Colorism Amongst Kids: Not Just Empire’s Grace Gealey’s Story

April 2, 2015  |  

Empire’s sizzling first season may be over but its stars are still making news. Last week Taraji P. Henson grabbed headlines after alleging her son was racially profiled during a university tour, and this time around her on-screen nemesis, Anika Calhoun aka Boo Boo Kitty, is causing a stir.

In an interview with DETAILS magazine, Grace Gealey discussed her scene-stealing role on Empire and how moving to the United States from the Cayman Islands when she was 18 made her aware that she was “light-skinned.”

Gealey, who is biracial, explained:

“It’s the whole light-skinned/dark-skinned dynamic [for women of color]. I mean, there’s competition among women everywhere you go. But back home we understand that you can look like a variety of things and still be from the same culture. What I’m saying is that I’ve never felt like I was a light-skinned black woman. Never felt that way because we shared the same culture back home. But when I came to America, that’s when I started to feel that there was a lot of push-back from women. I was definitely made aware that I am light-skinned. I realized that was a thing here.

“It was something that people felt the need to point out. I guess maybe it’s a form of intra racism: I was discriminated against for being light-skinned and there were a lot of labels. Some people assumed that guys might like me more because of my complexion or that I had it easier in general. Which is funny because I’ve been a victim of prejudice as well: There were times when I have walked into a Rite Aid at 12 o’clock at night and had the store manager stand in the corner and stare at me while I was looking at nail polishes.”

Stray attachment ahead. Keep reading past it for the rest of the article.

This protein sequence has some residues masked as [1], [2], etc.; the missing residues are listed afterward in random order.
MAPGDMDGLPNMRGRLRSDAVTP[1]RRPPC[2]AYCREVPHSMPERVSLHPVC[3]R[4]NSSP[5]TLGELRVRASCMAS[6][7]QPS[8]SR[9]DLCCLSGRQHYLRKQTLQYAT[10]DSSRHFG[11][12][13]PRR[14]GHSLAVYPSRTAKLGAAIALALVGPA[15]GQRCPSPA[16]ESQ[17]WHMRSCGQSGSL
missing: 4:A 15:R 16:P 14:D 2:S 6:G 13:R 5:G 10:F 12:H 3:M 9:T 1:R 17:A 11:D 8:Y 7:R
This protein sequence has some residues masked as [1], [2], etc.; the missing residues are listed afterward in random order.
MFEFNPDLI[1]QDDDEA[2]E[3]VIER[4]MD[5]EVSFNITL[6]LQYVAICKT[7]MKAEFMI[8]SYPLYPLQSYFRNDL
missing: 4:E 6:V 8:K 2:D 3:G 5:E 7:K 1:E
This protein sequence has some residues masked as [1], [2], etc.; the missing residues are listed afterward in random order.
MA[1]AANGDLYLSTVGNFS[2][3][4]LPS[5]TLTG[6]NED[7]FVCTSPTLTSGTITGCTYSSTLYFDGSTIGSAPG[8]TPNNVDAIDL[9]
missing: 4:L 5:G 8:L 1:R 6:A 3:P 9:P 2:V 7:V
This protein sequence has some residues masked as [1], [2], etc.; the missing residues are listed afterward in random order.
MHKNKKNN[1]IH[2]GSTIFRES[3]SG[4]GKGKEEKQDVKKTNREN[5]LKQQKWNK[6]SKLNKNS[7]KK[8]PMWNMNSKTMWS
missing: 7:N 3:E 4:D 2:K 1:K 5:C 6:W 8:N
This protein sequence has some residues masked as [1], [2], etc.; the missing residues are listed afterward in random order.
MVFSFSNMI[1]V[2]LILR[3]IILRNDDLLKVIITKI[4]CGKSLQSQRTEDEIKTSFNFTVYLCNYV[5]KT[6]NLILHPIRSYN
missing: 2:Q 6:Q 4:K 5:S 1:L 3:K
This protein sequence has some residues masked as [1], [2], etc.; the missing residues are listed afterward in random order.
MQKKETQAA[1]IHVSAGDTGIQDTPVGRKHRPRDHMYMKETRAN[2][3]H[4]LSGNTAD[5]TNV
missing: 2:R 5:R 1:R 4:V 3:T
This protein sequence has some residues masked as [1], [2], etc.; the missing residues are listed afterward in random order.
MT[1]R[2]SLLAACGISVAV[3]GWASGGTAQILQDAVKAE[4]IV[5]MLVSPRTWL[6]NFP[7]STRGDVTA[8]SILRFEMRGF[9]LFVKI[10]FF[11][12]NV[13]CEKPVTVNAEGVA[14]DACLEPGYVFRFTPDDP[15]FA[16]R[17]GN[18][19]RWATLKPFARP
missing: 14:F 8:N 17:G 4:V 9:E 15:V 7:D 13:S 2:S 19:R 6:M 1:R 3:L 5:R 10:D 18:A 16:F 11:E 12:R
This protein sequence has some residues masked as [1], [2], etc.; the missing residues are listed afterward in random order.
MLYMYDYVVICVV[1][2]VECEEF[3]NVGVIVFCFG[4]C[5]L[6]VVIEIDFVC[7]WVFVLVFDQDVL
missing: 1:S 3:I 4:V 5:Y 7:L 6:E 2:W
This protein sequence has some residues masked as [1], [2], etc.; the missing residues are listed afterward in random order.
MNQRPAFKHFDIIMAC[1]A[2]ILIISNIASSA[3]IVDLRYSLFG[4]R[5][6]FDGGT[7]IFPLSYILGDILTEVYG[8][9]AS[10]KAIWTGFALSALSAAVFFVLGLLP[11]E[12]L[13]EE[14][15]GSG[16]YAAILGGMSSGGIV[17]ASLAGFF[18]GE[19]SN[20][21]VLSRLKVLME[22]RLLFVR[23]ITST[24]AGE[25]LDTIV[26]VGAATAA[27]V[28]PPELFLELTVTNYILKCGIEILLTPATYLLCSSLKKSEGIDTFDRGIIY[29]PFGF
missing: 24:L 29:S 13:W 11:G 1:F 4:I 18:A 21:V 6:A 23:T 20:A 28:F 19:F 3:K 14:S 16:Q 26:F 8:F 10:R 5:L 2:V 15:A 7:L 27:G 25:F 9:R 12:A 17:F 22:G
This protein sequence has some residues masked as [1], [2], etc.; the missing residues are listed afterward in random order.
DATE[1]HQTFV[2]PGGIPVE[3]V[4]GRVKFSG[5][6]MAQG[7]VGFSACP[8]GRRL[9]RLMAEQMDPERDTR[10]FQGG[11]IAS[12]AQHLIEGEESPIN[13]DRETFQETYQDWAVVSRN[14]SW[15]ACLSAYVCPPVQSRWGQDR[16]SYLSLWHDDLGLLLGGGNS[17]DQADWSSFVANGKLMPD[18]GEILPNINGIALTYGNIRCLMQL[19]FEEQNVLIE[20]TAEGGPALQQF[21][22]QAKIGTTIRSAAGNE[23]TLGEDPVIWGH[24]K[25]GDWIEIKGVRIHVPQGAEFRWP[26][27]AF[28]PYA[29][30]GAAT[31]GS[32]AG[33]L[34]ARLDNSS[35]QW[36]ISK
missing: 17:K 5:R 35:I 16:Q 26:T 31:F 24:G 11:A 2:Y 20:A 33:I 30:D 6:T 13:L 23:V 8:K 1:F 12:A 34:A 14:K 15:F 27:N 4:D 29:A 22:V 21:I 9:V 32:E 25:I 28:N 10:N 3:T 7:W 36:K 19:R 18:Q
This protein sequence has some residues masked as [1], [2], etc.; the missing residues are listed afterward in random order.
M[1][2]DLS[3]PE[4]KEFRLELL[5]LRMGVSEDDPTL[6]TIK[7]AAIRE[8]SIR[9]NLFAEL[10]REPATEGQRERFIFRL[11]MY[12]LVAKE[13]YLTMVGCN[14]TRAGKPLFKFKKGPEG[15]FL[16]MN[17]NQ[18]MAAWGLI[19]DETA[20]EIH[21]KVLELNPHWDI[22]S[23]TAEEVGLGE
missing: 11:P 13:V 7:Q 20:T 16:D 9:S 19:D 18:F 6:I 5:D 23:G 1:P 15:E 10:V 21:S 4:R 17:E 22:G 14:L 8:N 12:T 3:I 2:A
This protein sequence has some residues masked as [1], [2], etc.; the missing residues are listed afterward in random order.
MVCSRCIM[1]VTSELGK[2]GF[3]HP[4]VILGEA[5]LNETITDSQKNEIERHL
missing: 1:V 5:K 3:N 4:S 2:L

In the Black community there’s been a lot of discussion about colorism lately. From Bill Duke’s documentaries Dark Girls, and its follow-up, Light Girls, to #TeamDarkSkin and #TeamLightSkin hashtags on social media, it’s clear the Black community is still dealing with the wounds of global white supremacy, which praises white and light skin above all else.

But it’s not just Black women. Kids are also dealing with colorism.

Two of my sons’ best friends, who happen to be brothers, have also had to deal with people, especially other kids, commenting on their skin color. While both boys are fairly light, one has loose, curly hair and the other has a kinky fro. Many of the kids at their school have called the younger boy (the one with loose curls) white, a term that seems to bother him because his mom is Black. So far the kids haven’t been malicious about pointing out the fact that the younger boy doesn’t look like his brother, but it’s often made him feel singled out and different.

Gealey’s comments about being discriminated against because of her skin color has reopened the discussion about colorism in America. However, it’s important to note this divisive topic didn’t begin with Black people, but is a side-affect of global white supremacy that plagues communities of color around the world.

Skin lightening and bleaching is a multi-billion dollar business all over the globe, with whiter/lighter skinned people being thought of as more beautiful and successful. In Asia, for instance, you’d be hard pressed to find skin care products without skin lightening agents. In India, skin care companies regularly depict darker skinned people as less attractive and depressed. In parts of Africa, bleaching creams are readily available despite being outlawed by most governments. Here in the US, celebrities with lighter skin are hailed as sexy, beautiful, and are generally more successful than their darker hued peers.

Colorism is a serious issue that affects people all across the color spectrum. And while we’d like to pretend those issues no longer affect us, our children continue to grapple with them today.

Can you relate to Gealey’s comments on colorism in the U.S.? Share your experience in the comments section below.  

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